The fight could come alive in the second half when Eubank Jr realises the points are against him and he needs to do something to remove the judges from the equation. At that point, all eyes will be looking for the knockout win.

The wise man would still fancy Groves. If he can endure the onslaught, he can also deliver more telling power punches to a chin that has never been tested.

Groves famously once said: “Everything for a reason.” All those setbacks have been for tonight, the reason: to take back the respect he should never have lost, to make this his time. In doing so, he will expose the Eubank brand for what it really is.

Mourinho’s Mindless Moanings

Mourinho’s Mindless Moanings

Mind games have been in a Premier League manager’s toolbox for a long time now. Sir Alex was lauded as a master, making Keegan and Benítez crack with it all caught on camera. Since then, every manager has, to some degree or another, attempted to manipulate the psychology of rival managers, players, even match officials.

A young José Mourinho pitched up at Chelsea, full of confidence that wasn’t quite arrogant due to its outlandishness and the cheeky glint in his eye. It undoubtedly was a form of mind games, the sort that only works if it delivers immediate success. Otherwise it makes the user appear ridiculous.

Any style of mind game needs to change over time. José knows this, even if he doesn’t believe on-field tactics need to evolve from one decade to the next. That blossoming young coach turned into a dour old man, who feels the world is against him and any team he manages.

To facilitate this belief, he relies on a heavy sprinkling of hypocrisy.

Take injuries. He famously said: “I never speak about injuries. Other managers, they cry, they cry, they cry when some player is injured. I don’t cry.”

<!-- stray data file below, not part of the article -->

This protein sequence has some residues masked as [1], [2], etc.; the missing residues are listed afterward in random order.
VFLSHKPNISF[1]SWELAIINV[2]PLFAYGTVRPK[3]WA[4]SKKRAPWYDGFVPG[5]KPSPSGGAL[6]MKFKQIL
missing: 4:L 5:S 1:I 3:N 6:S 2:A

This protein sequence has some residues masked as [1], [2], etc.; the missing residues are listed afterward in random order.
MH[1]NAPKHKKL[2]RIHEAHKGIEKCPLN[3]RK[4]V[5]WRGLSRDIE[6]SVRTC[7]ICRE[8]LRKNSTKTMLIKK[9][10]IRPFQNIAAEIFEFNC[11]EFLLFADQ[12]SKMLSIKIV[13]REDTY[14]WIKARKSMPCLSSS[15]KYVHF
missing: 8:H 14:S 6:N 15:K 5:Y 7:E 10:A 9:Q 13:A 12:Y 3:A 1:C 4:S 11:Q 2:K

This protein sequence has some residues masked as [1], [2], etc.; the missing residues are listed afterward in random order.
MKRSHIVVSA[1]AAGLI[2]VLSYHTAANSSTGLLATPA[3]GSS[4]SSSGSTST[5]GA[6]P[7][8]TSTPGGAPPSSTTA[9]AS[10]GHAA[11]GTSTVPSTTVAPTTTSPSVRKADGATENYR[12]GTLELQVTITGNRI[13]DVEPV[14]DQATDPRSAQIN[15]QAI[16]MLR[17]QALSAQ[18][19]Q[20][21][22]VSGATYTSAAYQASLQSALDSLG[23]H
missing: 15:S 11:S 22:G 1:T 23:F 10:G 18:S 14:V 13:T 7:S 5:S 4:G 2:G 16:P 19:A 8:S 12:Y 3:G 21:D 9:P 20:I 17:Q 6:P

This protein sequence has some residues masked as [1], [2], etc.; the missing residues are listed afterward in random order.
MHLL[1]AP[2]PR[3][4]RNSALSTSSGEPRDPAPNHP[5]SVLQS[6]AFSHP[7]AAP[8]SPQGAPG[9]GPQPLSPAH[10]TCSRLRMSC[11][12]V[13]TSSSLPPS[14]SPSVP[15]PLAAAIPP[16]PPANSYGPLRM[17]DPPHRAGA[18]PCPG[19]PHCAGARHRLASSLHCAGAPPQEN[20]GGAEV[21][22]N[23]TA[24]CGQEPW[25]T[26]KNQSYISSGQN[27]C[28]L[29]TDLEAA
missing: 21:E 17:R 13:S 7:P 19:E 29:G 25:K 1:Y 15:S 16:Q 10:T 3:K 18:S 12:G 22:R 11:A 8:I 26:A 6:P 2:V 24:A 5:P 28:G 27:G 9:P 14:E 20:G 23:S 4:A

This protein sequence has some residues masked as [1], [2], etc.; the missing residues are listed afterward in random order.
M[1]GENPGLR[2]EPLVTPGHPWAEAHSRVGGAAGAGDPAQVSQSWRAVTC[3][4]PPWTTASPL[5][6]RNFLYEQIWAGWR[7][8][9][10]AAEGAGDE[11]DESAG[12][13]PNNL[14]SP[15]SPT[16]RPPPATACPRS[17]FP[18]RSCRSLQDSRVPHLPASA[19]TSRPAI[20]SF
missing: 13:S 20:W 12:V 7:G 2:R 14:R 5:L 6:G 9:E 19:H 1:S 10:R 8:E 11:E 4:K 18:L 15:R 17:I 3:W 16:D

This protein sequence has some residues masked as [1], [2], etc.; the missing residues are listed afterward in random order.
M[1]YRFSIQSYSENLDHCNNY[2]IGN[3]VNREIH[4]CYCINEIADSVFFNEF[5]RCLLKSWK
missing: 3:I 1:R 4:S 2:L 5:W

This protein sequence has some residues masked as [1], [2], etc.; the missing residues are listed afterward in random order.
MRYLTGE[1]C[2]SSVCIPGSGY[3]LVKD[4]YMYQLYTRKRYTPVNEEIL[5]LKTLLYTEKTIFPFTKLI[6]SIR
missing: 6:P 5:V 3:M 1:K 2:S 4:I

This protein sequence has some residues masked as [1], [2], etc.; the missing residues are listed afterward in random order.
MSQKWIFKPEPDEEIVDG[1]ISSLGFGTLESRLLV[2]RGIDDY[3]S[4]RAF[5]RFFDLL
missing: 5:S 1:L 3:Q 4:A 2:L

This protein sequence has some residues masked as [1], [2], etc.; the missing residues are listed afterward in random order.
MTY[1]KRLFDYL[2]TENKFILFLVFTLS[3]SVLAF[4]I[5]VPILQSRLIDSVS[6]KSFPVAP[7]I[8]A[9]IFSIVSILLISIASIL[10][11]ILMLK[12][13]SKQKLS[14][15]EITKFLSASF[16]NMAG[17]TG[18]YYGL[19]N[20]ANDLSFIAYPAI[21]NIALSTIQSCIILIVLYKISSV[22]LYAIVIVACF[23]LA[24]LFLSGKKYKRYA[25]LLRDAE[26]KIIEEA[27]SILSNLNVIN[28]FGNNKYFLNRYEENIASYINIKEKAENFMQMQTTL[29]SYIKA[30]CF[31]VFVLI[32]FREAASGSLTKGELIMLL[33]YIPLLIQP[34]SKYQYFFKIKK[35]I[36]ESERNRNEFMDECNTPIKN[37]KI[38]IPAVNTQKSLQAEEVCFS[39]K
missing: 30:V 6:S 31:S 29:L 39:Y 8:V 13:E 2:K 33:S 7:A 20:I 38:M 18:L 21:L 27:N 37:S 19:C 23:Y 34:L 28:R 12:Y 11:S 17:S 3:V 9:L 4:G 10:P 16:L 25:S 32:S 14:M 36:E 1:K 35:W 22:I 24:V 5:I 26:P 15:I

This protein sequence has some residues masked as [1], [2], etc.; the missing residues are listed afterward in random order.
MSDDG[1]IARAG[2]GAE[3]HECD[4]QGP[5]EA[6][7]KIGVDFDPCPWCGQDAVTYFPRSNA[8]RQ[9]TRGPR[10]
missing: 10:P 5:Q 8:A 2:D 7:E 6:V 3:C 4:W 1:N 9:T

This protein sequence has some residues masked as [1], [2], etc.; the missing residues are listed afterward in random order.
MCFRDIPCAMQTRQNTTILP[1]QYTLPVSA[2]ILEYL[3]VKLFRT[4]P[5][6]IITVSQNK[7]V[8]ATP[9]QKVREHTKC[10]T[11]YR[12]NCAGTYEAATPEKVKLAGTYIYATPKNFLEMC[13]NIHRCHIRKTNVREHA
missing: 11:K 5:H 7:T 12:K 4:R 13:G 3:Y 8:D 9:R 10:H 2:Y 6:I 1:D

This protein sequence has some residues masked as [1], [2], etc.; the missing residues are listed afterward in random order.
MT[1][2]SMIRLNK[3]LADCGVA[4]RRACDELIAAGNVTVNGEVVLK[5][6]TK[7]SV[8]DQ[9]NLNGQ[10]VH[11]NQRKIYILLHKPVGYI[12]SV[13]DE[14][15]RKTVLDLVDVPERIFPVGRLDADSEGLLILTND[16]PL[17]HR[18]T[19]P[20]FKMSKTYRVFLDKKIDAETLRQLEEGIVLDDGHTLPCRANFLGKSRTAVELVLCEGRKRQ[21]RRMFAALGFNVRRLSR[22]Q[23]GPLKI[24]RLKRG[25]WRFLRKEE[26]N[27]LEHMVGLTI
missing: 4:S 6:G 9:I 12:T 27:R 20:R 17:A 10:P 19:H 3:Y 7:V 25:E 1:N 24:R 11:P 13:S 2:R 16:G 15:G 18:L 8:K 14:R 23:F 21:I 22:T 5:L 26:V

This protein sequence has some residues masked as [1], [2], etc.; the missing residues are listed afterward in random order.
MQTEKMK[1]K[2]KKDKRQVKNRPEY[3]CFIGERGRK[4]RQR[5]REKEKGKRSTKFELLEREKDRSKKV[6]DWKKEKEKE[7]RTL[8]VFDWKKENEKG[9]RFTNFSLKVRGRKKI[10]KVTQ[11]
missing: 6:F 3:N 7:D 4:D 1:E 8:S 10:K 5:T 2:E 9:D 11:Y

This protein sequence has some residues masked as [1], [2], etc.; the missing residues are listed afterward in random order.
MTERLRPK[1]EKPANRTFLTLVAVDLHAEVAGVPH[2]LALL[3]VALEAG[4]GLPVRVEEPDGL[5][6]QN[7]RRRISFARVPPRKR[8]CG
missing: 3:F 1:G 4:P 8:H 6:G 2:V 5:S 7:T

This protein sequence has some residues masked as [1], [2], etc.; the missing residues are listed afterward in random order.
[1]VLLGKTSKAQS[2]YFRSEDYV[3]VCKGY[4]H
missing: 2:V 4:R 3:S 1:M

Okay, he doesn’t literally cry, but no other manager this season has enjoyed talking about injuries more than Mourinho. It’s gotten to the point his stock remarks about his injuries have been exhausted so he’s taken to calling other managers liars when they announce an injury.

“But if I want to moan and cry like the others, I can cry for the next five minutes.”

The others aren’t crying and he’s the only one moaning. For a guy so convinced and obsessed he’s judged by different standards to the rest of planet Earth, it’s amazing he dared call out the honesty of fellow professionals. Surely that deserves some form of punishment?

He not so subtly alludes to this when concluding he wouldn’t have been allowed to make a public protest like Pep Guardiola regarding a political issue. This reveals the void of values within the man. Public figures have a duty to speak up when they see something wrong in the world.

Pep has stuck his head above the parapet to defend justice, free speech and democracy. The sort of values José likes to use and abuse.

However, you can’t expect a guy without morals to understand the need for ethical choices. He’d only ever make a modern-day equivalent of a “Free Nelson Mandela” speech if it got him off a touchline ban.

Mourinho can’t be invested in something like the Catalonia issue because it doesn’t involve him and therefore doesn’t really exist at all.

Heading into the Manchester Derby he moved onto lighter issues. After begrudgingly acknowledging City’s strengths, he added: “A little bit of wind and they fall.”

His remarks are transparent – and like his style of football – they’re boring. Clearly designed to plant a seed in the referee’s head, if there’s any justice (grab a dictionary, José), the officials will favour the City attackers to prevent accusations of playing to Mourinho’s tune.

What makes the remark more laughable (Ashley Flung aside) is how it comes on the back of Arsène Wenger being universally reprimanded for suggesting Raheem Sterling dives.

What José Mourinho requires is less in the way of mind games and a good dose of reality. It could be argued articles such as this means he’s doing something right. But he’s not getting under the skin of opposing teams anymore: he’s losing credibility.

He can’t even keep his own dressing rooms on-side, let alone disrupt others.

The biggest mind game he’s ever played and won has been on himself. He made José Mourinho think the world was against him, and keeps delivering faux evidence to plunge him deeper into an obvious depression.